188. Radio Ranch aka Men With Steel Faces(1940)
Directors: Otto Brower and B. Reeves Eason
Writers: Hy Freedman, Gerald Geraghty, Wallace MacDonald, John Rathmell, and Armand Schaefer
From: Cult Cinema
Singing cowboy Gene Autry has to protect Radio Ranch from the machinations of evil claim jumpers as well as the Thunder Riders from the underground city of Mu.
Gene Autry stretching his acting talents to the very limit as Gene Autry, is the singing host of the daily Radio Ranch show which is largely a platform for his band and him to perform songs while the Baxter siblings pop in to tell stories of the Thunder Riders, their group of junior adventurekateers. They’re encouraging people to come to the ranch to join their group as a summer camp of some kind.
The show has become popular and is attracting people, including a scientist and his financiers. They believe the ranch is sitting on top of a huge deposit of radium and the lost city of Mu. They conspire to kill Autry in the mountains near the ranch because if he misses the daily 2:00 broadcast he’ll lose his contract and the ranch. This is the constant threat—will Autry make it to air on time? It’s really not big enough to hang an entire movie on.
To complicate matters, narratively, the ranch is situated over the lost city of Mu which doesn’t want any surface dwellers to know of their existence. So they start doing raids to try to kill or capture Autry and. . . make him miss his daily broadcast.
On top of that, there’s a rebellion developing within Mu that is looking to capture Autry to dissect him and figure out how to help the Murians breathe on the surface.
This is the re-edited feature version of The Phantom Empire serial and it fares a little better than some of these serial-to-movie adaptations. The Rocky Jones movies take, I think, the laziest tactic and just cut them episode to episode which makes for crushingly dull film. This manages to really condense the story. Unfortunately, the story’s a bit too busy for the 70 minute runtime.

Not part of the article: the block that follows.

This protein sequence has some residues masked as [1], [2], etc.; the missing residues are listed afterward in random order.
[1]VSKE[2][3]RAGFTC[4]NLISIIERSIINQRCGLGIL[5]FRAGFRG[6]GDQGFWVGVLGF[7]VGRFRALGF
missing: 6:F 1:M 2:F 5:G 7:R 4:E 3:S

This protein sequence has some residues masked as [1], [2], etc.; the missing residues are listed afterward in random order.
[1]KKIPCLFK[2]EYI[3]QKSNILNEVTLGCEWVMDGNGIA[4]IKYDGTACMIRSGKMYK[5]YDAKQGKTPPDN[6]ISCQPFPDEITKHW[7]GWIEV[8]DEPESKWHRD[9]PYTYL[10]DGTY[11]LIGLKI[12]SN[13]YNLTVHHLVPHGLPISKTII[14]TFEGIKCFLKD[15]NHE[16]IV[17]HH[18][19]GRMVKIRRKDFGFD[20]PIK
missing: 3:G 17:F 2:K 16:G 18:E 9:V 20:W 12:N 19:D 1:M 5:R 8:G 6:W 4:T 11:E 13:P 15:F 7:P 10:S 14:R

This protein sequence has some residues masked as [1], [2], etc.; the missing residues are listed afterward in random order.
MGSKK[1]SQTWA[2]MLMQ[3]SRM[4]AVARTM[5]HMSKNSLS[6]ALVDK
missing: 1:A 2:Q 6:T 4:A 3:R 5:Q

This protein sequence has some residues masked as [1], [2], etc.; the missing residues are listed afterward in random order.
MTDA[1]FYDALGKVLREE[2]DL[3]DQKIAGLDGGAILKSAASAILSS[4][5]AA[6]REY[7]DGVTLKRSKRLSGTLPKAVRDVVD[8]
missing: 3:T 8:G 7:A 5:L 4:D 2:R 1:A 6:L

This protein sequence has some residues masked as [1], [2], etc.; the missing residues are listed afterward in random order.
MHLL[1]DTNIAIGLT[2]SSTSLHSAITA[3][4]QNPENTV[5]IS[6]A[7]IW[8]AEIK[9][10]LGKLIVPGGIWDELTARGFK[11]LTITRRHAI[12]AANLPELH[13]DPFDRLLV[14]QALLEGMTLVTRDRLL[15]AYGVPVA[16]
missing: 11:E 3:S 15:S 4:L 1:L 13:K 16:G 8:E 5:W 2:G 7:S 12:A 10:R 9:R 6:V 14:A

As with all serial-based-films, it’s a relentless repetition of cliffhanger/salvation. Gene gets saved by the kids, their dad gets shot and killed during a broadcast and Gene is accused of the murder (and the kids are curiously comfortable with their dad’s death). The Murians capture Gene, attempt to execute him, he escapes. The financiers kidnap Gene while the Murians kidnap the kids, but Gene escapes and gets back into Mu. He reveals the plot to the Murian queen, the rebel faction gets locked in a room which pretty much foils their plan, but they set off their superweapon anyway which kills them and melts the entire city. Gene, the kids, and his crew (plus all the horses) escape at the last minute. Most of the villainous financiers are killed, but Gene catches one, gets him to confess to the murder, which is recorded by the boy’s new TV technology because, oh yeah, the boy is a scientific genius as well. All good people saved, all villains dead, Gene sings us into the credits. THE END.
I was joking to my friend just last night that there were a variety of movies in these sets, not just horror, and that I was expecting a sci-fi musical at any moment. This is a sci-fi musical. Kind of. It’s a musical in the sense of our modern musicals where it’s set in a place where people are singing, not that the songs communicate something special about the characters or move things forward. All the songs are just Gene Autry singing for the radio show and have nothing to do with Mu or cowboys or anything.
Overall, it’s okay. The first half has more energy than the second. They really whip through the plot points and you get to see the admittedly good horse-riding stunts and the nice matte work and visuals. The second half, though, gets bogged down in all the plot that was getting thrown into this thing—the financiers disappear for a good forty minutes after their initial attempt on Autry’s life, the Murians’ raids to the surface to try to capture Autry get real repetitive, and everything’s condensed so much that the rebellion plot never makes sense.
Still, it manages some interesting moments and has nice visuals throughout. It’s fine to watch as a curiosity, but I wouldn’t recommend it as a movie. I would recommend it if you’re looking for raw material to cut into other video projects. The Murian stuff has a great aesthetic that should be popping up in all sorts of public access/Bulldada video art pieces. Luckily the film is in the public domain. There’s an MPEG-2 copy on archive.org here that you can use however you’d like.